Araluen took home a prize money of $60,000 last night at the awards ceremony, which was held at the State Library Victoria and hosted by actor and producer, Claudia Karvan.
Araluen, a researcher, teacher and co-editor of Overland Literary Journal said winning the prize was a dream come true.
“I’ve been following the prize for years – for the length of my own writing aspirations,” she said after her win.
“I hoped that one day I’d be able to write a novel good enough to be considered, and when I wrote Dropbear I never imagined it would be considered for such a celebrated award.”
“I’m deeply interested in the lives, histories, and dreams of women and gender diverse writers in Australian publishing, and it’s an honour to be recognised by a prize designed to champion those stories. There aren’t words to explain how thrilled I am to win.”
This year’s chair of the 2022 Stella Prize judges, Bundjalung author Melissa Lucashenko, said the book is akin to “a wild ride”.
“Like the namesake of its title, this collection is simultaneously comical and dangerous,” she said.
“If you live here and don’t acquire the necessary local knowledge, the drop bear might definitely getcha! But for those initiated in its mysteries, the drop bear is a playful beast, a prank, a riddle, a challenge, and a game.”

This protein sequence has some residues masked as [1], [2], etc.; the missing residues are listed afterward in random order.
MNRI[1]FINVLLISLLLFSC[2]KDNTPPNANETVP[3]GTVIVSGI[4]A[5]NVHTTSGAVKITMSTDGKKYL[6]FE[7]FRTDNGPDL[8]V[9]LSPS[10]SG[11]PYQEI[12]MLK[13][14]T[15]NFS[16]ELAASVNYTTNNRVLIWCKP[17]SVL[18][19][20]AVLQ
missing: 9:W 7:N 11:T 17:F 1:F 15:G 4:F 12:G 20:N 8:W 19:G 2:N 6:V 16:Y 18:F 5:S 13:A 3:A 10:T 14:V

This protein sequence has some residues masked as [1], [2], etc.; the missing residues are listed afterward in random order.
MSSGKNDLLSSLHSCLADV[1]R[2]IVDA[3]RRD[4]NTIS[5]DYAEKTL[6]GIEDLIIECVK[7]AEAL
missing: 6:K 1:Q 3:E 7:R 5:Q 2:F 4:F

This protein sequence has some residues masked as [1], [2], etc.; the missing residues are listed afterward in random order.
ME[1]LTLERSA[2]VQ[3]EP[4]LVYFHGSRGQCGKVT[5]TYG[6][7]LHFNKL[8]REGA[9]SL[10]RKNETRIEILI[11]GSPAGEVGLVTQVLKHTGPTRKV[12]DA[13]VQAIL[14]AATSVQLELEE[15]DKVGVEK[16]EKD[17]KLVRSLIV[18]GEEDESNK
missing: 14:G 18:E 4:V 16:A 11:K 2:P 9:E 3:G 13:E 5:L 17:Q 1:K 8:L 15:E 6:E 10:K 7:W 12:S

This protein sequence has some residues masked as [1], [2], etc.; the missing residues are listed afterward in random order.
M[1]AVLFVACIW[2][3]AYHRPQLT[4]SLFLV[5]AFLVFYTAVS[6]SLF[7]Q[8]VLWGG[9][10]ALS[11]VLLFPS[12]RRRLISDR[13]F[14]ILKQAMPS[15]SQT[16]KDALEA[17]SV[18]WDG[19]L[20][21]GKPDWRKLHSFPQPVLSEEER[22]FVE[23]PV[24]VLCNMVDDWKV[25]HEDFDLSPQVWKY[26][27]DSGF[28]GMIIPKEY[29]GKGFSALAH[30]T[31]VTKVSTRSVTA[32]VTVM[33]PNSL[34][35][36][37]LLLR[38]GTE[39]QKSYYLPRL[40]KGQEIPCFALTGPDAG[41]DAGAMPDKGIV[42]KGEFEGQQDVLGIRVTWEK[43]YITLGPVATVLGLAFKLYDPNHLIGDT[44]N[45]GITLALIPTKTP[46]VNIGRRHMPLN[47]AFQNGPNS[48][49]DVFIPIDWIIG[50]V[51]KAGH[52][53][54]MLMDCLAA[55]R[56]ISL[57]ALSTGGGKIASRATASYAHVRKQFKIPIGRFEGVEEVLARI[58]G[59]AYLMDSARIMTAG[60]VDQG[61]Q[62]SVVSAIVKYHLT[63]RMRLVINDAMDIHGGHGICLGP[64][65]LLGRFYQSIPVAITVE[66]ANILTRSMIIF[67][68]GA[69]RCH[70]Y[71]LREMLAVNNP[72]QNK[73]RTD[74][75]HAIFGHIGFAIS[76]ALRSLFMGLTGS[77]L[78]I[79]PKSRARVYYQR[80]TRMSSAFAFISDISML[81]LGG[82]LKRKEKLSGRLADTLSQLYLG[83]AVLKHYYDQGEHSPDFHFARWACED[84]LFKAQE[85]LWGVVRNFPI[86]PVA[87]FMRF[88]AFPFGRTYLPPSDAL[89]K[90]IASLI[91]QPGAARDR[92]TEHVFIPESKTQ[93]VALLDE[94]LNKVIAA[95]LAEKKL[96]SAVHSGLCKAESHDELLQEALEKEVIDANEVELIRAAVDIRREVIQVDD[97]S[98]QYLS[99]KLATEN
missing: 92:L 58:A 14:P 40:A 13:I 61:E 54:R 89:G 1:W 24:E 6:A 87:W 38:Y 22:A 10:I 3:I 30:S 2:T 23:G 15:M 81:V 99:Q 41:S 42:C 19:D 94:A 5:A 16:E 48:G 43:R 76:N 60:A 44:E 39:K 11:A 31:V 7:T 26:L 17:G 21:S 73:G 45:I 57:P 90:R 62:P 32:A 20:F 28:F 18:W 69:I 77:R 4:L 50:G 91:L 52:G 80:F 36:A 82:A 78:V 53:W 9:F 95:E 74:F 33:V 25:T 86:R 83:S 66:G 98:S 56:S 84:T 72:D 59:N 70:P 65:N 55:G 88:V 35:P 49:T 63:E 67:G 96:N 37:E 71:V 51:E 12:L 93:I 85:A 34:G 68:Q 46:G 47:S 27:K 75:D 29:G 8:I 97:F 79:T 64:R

“Dropbear is remarkably assured for a debut poetry collection, and I think we can safely say it announces the arrival of a stunning new talent to Australian literature.”
Jaclyn Booton, Executive Director of Stella, called the book “extraordinarily powerful”, one that was “crafted by a fiercely intelligent writer with stylistic excellence.”
“It offers readers the opportunity to see this country, and the stories it tells about itself, with a newfound clarity and veracity. It’s not often that a poetry collection sits in the windows of bookstores, but I’m thrilled to soon see this incredible collection front and centre – and in the hands of countless readers – upon its announcement as this year’s winner.”
The Stella Prize is celebrating its tenth year in operation, celebrating the extraordinary and critical works by Australian women and non-binary writers.
Last month, when the short-list for the Prize was announced, judges described Araluen’s book as “…a breathtaking collection of poetry and short prose which arrests key icons of mainstream Australian culture and turns them inside out, with malice aforethought.”
“Araluen’s brilliance sizzles when she goes on the attack against the kitsch and the cuddly: against Australia’s fantasy of its own racial and environmental innocence.”
Araluen writes criticism, fiction and poetry, and has previously won the Nakata Brophy Prize for Young Indigenous Writers, the Judith Wright Poetry Prize, a Wheeler Centre Next Chapter Fellowship, and a Neilma Sidney Literary Travel Fund grant.
Dropbear was also shortlisted for the 2021 Judith Wright Calanthe Award for a Poetry Collection.